Our shop offers a unique experience for anglers seeking backcountry solitude and Rocky Mountain beauty. If you are not afraid of putting on a few hiking miles to reach pristine headwater’s, we offer some fantastic options to match your desires. The Weminuche is Colorado’s largest wilderness, just under 500,000 square acres in size, and is easily accessed from Durango.

We have numerous maps, access points and knowledge on this area, so please contact the shop for further information.


The upper Florida River above Lemon Reservoir can offer quick access from the trailhead and miles of pocket water, deep canyons and amazing dry fly fishing. The best fishing season is from June until the end of September although earlier and later in the season can be surprisingly productive.

Early season offers good streamer action while the water level high allowing fish to run up from the lake. Anglers can expect to catch Rainbow and Brown trout closer to the reservoir with Cutthroat and Brook higher up. Expect size to range from 5”-6” to maybe 15” anything over would be considered a trophy for the upper Florida.

During the summer months Caddis, various Mayfly and Stonefly hatches are thick and the dry fly fishing is consistent. Trips further upriver offer angler opportunities to target native cutthroat trout as they become common.

Travel is not easy as the trail is high above the river and anglers must traverse the waterway to access the river. The difficult hike rewards individuals with less angling pressure on the river and high numbers of wild and spirited trout. The Colorado Grand slam is achievable on the upper Florida River if you can land all 4 species; rainbow, brown, cutthroat and brook.


Vallecito Creek Trailhead is a popular access point into the wilderness and offers great fishing along the tributary flowing into Vallecito Reservoir. This is a major drainage originating from the Continental Divide deep in the wilderness. The creek is more of a river as water levels can be quite high during runoff leading to more manageable water mid-summer into late fall.

Access along the creek can range from easy to moderately difficult access. A narrow canyon divides the lower section around the campground from the upper reaches. Hiking in along the trail is advised to reach the water above the canyon. Hiking can be strenuous in the first 2 miles with elevation gains and losses.

Don’t forget this is a one-way in/one-way out scenario and keep enough time and energy for the return trip unless you plan to stay overnight. Rainbows, Brook and Cutthroat Trout are most common with an occasional Brown in the lower reaches. Comparable size range for trout caught in the upper Florida River. This is a great dry flies and dry dropper river with consistent action during peak summer months.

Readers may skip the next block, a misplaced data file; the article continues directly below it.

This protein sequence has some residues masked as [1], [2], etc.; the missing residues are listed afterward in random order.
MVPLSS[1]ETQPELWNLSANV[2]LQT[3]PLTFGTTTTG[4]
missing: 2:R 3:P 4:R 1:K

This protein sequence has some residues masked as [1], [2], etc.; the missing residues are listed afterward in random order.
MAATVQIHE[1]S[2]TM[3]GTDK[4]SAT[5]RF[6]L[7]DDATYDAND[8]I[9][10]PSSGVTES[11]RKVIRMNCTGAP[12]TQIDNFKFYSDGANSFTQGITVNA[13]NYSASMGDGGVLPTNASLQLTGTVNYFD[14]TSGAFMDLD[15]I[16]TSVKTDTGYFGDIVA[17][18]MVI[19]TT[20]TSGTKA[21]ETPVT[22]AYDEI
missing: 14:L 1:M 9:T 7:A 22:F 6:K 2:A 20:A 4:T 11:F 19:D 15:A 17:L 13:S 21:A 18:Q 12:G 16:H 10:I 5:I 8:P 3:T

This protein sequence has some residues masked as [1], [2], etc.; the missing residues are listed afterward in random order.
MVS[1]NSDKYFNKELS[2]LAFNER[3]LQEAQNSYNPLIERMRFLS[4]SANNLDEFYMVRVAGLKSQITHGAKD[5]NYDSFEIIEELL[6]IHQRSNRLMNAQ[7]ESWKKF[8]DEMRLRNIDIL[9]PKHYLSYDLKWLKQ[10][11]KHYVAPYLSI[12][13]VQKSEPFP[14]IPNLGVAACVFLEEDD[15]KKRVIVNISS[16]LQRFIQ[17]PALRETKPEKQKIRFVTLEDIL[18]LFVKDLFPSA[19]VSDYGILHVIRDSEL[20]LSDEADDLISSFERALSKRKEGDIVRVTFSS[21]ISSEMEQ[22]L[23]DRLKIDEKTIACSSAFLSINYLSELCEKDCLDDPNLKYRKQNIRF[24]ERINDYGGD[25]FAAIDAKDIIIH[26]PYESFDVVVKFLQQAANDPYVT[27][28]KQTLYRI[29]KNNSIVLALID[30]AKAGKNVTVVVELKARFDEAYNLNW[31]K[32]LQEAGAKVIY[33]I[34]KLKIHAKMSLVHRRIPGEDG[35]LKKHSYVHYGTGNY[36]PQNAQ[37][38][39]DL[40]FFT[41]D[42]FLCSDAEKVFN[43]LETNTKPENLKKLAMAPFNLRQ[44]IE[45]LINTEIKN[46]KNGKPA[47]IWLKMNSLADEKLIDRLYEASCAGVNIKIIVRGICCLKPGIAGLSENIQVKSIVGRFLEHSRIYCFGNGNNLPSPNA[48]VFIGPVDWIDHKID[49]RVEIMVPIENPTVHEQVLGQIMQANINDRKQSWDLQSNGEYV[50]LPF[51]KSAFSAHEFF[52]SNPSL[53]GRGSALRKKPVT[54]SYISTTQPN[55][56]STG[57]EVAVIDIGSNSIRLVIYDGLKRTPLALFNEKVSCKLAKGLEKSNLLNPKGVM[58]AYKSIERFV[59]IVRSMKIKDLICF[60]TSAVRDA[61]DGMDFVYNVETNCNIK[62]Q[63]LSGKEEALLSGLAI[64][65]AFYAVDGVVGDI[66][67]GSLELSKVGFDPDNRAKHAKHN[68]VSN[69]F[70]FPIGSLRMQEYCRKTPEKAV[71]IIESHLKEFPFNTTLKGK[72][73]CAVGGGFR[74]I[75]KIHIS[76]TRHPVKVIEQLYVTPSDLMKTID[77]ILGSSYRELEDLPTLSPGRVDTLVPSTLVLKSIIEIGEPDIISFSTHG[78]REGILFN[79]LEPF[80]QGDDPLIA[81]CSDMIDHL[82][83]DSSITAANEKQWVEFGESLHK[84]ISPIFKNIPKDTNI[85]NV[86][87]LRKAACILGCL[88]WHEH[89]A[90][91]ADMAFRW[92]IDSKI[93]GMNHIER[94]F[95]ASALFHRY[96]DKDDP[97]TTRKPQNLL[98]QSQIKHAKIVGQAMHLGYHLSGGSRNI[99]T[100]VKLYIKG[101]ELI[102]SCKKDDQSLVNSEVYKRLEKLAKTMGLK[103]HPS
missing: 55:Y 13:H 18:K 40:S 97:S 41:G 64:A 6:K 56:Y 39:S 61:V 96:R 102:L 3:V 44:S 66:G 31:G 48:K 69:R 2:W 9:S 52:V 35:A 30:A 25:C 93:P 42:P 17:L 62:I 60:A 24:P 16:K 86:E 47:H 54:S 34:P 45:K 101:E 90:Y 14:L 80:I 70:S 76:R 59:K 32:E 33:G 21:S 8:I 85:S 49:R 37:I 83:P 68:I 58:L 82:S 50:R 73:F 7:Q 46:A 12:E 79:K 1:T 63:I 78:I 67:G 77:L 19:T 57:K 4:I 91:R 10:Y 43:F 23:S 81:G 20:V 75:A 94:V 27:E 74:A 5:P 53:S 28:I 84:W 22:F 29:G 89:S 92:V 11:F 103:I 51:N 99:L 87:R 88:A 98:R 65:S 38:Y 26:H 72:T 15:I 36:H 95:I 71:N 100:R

For access into the Weminuche Wilderness, the upper Los Pinos River is our favorite! Access is the most difficult though as anglers must hike 3 miles boarding a private ranch first to reach the wilderness boundary.

Luckily for anglers, or anyone else making the trek, the hiking from the trailhead and along the river is easy to moderate as there is very little elevation change. Please keep in mind that the distance traveled in must also be traveled out. Trust us, it’s well worth it!

The upper Los Pinos is a beautiful section of the river and offers some fantastic angling. The opportunity at the Colorado Grand Slam is possible at any moment. Brown and Rainbows are most prevalent while the Cutthroat and Brook Trout are fewer in number. Unlike the Florida River and Vallecito Creek, anglers have an excellent chance at landing fish over 20”.

This river has all the characteristics anglers desire from slow, meandering meadow sections to fast riffles, amazing pocket water, and long deep plunge pools. The season starts in early spring and can continue into November. The conditions remain very dependent on the snowpack and runoff, so it’s recommended to call ahead of your trip and receive the latest intel.


The Durango area offers abundant access into the San Juan National Forest. There are more creeks, streams, and tributaries located within this national forest that it would take a lifetime to fish.

The high-country creeks are home to many native and wild populations of fish including Cutthroat, Brook and Rainbow trout. Certain reaches can also be home to Brown trout and if you’re lucky the Colorado Grand Slam is waiting.

We offer both half and full day guide trips that come with a lot more than just the fishing. These creeks start high up in the majestic San Juan Mountains and the scenery is just as amazing as the fishing. Allow yourself some extra time to take pictures, enjoy the sounds and smell of the mountains, and keep your eye’s peeled for wildlife.

While the altitude is significant for most with elevations from 8,000 ft – 11,000, we do have options that can accommodate most fitness levels. Most of the creeks we frequent are located just off the highway or forest service road and guests can be fishing within a few minutes. For those who want to get further and deeper into solitude, we are also willing to put some hiking distance from the car to find isolation.

With a short growing season during the prime summer months, these trout feed vigorously! A well presented dry fly is all that’s needed to catch fish all day long. With so many miles of water in every direction, most of the fish have never been caught! This is a fantastic location to introduce new anglers to this great sport.